So, before the daily routine has absorbed me again, here finally is the last part of my summer travel retrospective. Additionally I’ve dedicated a pinterest board to our travelling through Sweden with our favourite places to stay, eat, visit plus some other inspiration.
For our stay at the west coast of Sweden we had rented one of the studios of the “Nordiska Akvarellmuseet” in Skärhamn on the island of Tjörn. They are intended to host artist but can also be rented by non-artist. Nestled to the cliffs, the sea right under with a stunning view on the scattered islands of the archipelago and the museum – a dreamlike place to just be.
And when rain, seawater and wind collide with the studios and you can sense the vibrations of the waves, hear the rushing of the wind and the sea, you are in the midst of nature – while drinking a nice cup of tea! I guess I could have stayed here forever.
The “Nordiska Akvarellmuseet” itself is a place worth to visit as well. The changing exhibitions aim to show the spectrum of water colour painting – and the current exhibitions with works of the swedish artist Lars Lerin was quite impressive and turned my picture of water colour painting upside down – both by his technique and his motifs.
The adjacent restaurant “Vatten” lives up to its name – it’s right on the water and its menu is clearly based on the sea and its products. Sadly we couldn’t eat there during our stay. On one evening there was hold a wedding dinner, the other days it was closed (off-season already…).
And although I’m not particularly keen on cooking while travelling, this gives you the chance to visit local supermarkets and markets – and that is something I really do enjoy. I am convinced that you learn so much about the people, their every day life and the culinary culture of a country:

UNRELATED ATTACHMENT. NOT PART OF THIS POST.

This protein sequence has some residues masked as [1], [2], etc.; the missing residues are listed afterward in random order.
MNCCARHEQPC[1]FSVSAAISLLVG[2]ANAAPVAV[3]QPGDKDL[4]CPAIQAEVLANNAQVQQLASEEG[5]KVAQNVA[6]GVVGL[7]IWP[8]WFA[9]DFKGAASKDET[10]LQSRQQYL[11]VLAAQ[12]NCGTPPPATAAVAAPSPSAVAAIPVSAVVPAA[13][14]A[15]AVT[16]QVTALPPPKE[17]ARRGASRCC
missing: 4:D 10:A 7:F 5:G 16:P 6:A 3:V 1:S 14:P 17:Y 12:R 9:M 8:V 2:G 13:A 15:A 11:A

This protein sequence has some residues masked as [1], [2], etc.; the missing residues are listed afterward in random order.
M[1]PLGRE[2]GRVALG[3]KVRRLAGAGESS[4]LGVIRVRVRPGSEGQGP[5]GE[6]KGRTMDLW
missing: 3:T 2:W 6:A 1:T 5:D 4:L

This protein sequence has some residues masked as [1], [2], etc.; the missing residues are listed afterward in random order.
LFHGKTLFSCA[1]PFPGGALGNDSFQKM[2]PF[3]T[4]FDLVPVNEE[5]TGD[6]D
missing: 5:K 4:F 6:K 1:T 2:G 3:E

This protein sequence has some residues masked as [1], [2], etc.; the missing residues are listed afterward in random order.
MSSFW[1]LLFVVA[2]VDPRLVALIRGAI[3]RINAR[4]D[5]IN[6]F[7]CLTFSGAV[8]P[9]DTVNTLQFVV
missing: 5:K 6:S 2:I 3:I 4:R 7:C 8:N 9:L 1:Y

The variety of seafood – wow! (coming from a landlocked region)
Metres of shelfing dedicated to knäckebröd – as an outsider difficult to make out the differences
A lot of products obviously catering to classic camping cooking like all sorts of processed cheese – f.ex. shrimp flavour – in tubes, jumbo packs of bread, köttbullar (see picture above 😉 ) … by the way: Did you know that 1 836 000 IKEA köttbullar are eaten each day?
Crossing impressive bridges that link some of the islands of the archipelago we headed towards the far north of Bohuslän to the commune of Tanum, which is famous for the hällristningar (stone carvings) that can be found here and that are declared to be UNESCO World Heritage in 1994.
Before we had a look at the carvings that can be visited at different sites – the biggest ones are Fossum, Vitlycke, Aspeberget and Litsleby – we made a visit at the “Underslös Museum”, which is first of all a scientific research and documentation centre for this prehistoric rock art. It’s held by the “Scandinavian Society for Prehistoric Art” and is financed solely by donations, membership fees and voluntary work!